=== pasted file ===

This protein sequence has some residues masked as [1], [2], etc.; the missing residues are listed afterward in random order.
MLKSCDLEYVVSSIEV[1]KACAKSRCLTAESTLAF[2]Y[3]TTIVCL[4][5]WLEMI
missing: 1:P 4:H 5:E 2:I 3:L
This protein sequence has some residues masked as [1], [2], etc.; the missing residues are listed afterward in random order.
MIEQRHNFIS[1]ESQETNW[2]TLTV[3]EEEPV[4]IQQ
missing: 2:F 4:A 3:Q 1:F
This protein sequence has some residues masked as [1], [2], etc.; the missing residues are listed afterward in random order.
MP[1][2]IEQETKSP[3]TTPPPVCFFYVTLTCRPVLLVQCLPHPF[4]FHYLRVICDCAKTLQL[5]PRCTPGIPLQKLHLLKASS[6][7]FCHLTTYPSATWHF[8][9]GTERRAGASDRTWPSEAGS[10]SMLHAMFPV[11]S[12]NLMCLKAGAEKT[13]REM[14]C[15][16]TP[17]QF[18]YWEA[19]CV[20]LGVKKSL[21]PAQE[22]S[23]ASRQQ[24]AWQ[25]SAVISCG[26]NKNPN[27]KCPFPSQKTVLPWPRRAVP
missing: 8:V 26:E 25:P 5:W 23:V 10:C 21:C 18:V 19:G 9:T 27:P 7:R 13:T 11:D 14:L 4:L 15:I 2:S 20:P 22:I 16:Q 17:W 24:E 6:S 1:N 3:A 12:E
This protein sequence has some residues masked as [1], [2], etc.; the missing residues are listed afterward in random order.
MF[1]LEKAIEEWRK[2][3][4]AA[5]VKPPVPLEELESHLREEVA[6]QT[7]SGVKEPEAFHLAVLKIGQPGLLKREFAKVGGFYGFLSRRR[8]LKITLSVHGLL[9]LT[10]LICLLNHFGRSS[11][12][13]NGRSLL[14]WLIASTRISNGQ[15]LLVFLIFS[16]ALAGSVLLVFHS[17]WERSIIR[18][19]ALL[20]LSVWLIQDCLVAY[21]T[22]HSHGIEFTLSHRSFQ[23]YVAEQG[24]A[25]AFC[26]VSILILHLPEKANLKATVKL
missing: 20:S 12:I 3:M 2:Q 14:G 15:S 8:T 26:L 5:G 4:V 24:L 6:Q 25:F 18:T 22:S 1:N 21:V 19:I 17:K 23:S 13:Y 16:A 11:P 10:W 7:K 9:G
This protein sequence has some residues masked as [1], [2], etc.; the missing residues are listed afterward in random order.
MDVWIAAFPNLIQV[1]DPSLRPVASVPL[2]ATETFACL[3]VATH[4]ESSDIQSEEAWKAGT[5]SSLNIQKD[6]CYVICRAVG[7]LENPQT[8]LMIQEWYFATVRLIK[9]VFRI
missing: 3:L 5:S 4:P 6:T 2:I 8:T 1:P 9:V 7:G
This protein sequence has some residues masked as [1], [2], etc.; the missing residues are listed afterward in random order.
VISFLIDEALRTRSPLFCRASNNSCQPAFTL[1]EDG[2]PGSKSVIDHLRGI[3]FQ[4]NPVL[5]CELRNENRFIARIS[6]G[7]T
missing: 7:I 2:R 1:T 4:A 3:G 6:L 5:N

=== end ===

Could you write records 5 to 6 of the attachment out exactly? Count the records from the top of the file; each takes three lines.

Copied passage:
This protein sequence has some residues masked as [1], [2], etc.; the missing residues are listed afterward in random order.
MDVWIAAFPNLIQV[1]DPSLRPVASVPL[2]ATETFACL[3]VATH[4]ESSDIQSEEAWKAGT[5]SSLNIQKD[6]CYVICRAVG[7]LENPQT[8]LMIQEWYFATVRLIK[9]VFRI
missing: 3:L 5:S 4:P 6:T 2:I 8:T 1:P 9:V 7:G
This protein sequence has some residues masked as [1], [2], etc.; the missing residues are listed afterward in random order.
VISFLIDEALRTRSPLFCRASNNSCQPAFTL[1]EDG[2]PGSKSVIDHLRGI[3]FQ[4]NPVL[5]CELRNENRFIARIS[6]G[7]T
missing: 7:I 2:R 1:T 4:A 3:G 6:L 5:N